The Detoxing Man is Engaged (by courageous acts of self-discovery)
I met my wife in the cafeteria of a newly constructed dorm on the University of Denver campus in the late summer of 2002. I overheard her and her friends asking about vegetarian options, and I made a mental note about it as I paid for my meal. At the time, I had been a vegetarian for all of about 10 months, and I was certainly on the lookout for like-minded individuals. After I finished my meal I noticed that she and the two women she was with were still eating. So, I went over to them and introduced myself by saying, “I noticed that you all are not partaking in the meat consumption. I think that is really cool.”
As far as pick-up lines go, I guess I could have done a lot worse. They invited me to join them and then come up to their dorm apartment and then to hang out with my future wife alone and talk for multiple hours. I didn’t know it at the time, but that one act of introducing myself made my children possible. The one act of courage in the face of hundreds of indifferent college students made for fantastic intimate vacations across two decades, finding and fixing up two different homes, and learning how to grow and change as two people who continually love each other.
But, the courage of that moment was not sufficient to make all of this happen. I had to remain engaged in the act of being courageous. In the hours and days after I met Kara, I shared much more with her. I was unafraid to be myself, and I embraced this courageous act fully. I shared my religious upbringing and my dislike of strong patriarchal structures that dictate a right way to live. I showed her the deeply personal songs that I was most proud of writing. And, I opened up about liking, and sometimes dating, men because I’m attracted to the person and not the gender.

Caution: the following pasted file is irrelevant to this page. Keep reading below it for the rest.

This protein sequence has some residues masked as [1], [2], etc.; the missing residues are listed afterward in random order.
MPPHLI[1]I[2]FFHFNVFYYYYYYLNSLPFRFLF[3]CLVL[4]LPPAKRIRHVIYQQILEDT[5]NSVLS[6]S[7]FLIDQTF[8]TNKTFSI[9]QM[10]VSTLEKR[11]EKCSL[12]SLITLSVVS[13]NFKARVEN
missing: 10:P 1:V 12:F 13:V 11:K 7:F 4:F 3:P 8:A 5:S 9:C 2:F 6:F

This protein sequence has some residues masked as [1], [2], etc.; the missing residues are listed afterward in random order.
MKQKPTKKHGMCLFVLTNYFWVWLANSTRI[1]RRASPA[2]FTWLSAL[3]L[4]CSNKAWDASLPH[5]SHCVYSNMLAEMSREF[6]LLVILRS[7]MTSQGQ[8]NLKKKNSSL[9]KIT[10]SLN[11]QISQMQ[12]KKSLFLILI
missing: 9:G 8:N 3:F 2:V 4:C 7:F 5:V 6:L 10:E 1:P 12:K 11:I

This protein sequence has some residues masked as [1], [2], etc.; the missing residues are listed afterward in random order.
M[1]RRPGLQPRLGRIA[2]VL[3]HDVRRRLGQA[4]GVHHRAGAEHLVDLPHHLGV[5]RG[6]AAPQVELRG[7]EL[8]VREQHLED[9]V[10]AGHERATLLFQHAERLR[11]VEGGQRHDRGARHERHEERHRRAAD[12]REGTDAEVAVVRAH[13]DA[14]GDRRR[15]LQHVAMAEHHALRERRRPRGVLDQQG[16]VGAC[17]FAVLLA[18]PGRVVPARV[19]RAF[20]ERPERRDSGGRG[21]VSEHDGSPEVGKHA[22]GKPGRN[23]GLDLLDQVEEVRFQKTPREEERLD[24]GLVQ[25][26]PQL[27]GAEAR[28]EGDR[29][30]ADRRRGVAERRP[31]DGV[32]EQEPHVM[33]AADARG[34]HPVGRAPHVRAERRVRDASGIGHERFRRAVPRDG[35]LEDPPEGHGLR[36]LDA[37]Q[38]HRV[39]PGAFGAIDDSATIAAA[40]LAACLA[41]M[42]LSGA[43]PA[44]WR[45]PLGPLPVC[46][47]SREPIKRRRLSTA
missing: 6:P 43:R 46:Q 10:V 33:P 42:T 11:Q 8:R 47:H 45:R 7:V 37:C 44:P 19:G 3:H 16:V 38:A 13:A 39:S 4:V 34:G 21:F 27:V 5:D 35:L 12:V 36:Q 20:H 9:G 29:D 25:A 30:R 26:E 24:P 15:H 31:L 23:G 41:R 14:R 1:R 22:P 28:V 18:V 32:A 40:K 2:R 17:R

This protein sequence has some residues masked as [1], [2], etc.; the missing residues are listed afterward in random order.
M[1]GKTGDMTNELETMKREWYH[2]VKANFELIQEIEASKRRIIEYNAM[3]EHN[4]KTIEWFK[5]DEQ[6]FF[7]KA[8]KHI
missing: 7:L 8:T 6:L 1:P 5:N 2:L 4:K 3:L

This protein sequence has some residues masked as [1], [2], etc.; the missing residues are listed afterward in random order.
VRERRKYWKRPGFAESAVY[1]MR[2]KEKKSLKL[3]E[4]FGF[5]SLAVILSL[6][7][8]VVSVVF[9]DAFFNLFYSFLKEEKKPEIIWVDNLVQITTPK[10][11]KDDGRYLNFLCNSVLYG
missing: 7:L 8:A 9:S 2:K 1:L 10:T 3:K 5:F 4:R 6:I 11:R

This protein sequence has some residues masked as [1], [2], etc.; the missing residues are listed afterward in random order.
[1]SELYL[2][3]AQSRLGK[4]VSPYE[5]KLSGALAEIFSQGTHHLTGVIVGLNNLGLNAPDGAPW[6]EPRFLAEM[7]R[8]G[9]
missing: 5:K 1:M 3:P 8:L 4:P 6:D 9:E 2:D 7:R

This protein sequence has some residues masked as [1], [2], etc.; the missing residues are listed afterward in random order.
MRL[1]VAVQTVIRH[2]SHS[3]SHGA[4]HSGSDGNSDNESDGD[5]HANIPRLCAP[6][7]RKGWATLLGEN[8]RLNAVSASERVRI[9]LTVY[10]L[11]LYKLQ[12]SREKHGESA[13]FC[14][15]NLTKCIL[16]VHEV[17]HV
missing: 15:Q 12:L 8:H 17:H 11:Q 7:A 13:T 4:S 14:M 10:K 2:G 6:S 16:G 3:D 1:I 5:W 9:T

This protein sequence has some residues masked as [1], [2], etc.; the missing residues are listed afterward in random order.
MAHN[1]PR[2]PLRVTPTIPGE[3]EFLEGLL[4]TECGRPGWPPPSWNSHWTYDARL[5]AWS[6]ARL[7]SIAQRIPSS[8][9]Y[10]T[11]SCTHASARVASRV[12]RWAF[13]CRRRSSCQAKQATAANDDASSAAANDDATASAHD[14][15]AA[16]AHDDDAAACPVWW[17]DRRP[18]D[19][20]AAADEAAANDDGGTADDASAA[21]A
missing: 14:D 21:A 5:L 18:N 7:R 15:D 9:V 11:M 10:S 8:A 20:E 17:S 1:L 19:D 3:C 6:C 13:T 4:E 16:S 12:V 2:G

When we had children, I never hid myself from them either. They have seen me grapple with my parent’s overwhelming interest in my family attending church whenever we visit. They have watched as I play the guitar and sing for them, much to their embarrassment most of the time. And they have taken part as I bring them to the Denver Pride festival and display my own bisexual colors.
The more that I engaged in these courageous acts of self-discovery and self-expression, the easier and more commonplace they became. There was never a day when I regretting coming out to my wife or “making things more complicated” by being honest about who I am. Because Kara is my partner, and this partnership isn’t one that treads lightly. We are all in. With one another, with our children, and with the world as we would like to exist within it. We were engaged from the first moment we connected over vegetable-based meals to this moment where we discussed how great our need for coffee was this morning. These are courageous acts, but I have found that our relationship and our very lives deserve nothing less.